After Germany was defeated in the First World War, 74 of its warships were confined at Scapa Flow in the Orkney Islands pending a decision on their future.

On 21 June 1919 German Rear Admiral Ludwig Von Reuter gave the order to deliberately sink or scuttle the ships to prevent them falling into British hands.

Most of the scuttled vessels were salvaged, but some of them, now rusted and covered in barnacles, remain on the seabed. Reuters photographer Nigel Roddis visited the Orkneys and joined divers in Scapa Flow to photograph the wrecks. This year marks the 100th anniversary of the start of World War One.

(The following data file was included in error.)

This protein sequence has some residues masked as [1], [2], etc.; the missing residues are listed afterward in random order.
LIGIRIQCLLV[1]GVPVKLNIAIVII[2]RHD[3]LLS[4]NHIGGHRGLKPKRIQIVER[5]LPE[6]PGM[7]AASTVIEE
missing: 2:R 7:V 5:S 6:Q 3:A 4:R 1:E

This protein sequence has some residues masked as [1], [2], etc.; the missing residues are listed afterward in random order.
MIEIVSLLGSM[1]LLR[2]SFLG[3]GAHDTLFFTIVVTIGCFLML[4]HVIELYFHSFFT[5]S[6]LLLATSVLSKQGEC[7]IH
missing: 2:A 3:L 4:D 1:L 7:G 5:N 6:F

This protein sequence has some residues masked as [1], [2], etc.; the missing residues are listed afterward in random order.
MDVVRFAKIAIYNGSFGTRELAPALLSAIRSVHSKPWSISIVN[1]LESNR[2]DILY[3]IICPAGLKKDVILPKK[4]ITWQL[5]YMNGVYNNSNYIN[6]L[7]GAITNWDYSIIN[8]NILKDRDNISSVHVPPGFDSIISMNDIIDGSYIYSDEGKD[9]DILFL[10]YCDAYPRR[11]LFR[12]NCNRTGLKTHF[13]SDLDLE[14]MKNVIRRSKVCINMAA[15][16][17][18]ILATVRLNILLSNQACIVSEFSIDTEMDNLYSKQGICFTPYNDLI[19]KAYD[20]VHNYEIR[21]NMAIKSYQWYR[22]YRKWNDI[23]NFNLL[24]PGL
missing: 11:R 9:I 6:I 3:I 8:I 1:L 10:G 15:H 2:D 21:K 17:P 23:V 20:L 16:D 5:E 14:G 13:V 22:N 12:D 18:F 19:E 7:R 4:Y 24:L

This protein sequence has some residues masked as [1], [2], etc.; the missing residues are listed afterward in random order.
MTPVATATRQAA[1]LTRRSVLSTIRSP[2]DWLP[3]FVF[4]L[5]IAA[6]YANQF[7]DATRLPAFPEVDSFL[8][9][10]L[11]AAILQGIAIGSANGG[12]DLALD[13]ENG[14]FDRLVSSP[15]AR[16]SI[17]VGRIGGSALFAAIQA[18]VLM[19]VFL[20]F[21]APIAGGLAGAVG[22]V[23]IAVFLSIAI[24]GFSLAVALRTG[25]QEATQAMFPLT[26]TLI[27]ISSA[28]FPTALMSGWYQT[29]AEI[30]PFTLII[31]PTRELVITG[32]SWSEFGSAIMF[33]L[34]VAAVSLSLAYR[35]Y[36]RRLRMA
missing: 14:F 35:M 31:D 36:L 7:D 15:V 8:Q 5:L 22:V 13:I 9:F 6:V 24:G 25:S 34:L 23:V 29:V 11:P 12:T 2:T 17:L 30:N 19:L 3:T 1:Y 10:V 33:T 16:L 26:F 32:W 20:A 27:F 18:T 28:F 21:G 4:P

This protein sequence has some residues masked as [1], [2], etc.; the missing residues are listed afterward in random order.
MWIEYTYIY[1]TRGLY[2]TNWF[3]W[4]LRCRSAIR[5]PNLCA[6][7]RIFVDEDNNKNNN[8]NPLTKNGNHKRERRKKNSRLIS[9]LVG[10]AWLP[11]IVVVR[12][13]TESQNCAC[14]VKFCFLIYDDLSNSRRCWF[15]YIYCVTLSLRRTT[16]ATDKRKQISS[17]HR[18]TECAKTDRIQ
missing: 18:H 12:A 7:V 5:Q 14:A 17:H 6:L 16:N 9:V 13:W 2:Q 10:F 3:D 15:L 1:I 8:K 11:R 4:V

Scapa Flow also played a crucial role in the Second World War, as the main British naval base.

This time it was the British deliberately sinking ships, known as 'blockships', to block the path of German U-Boats in the North Sea.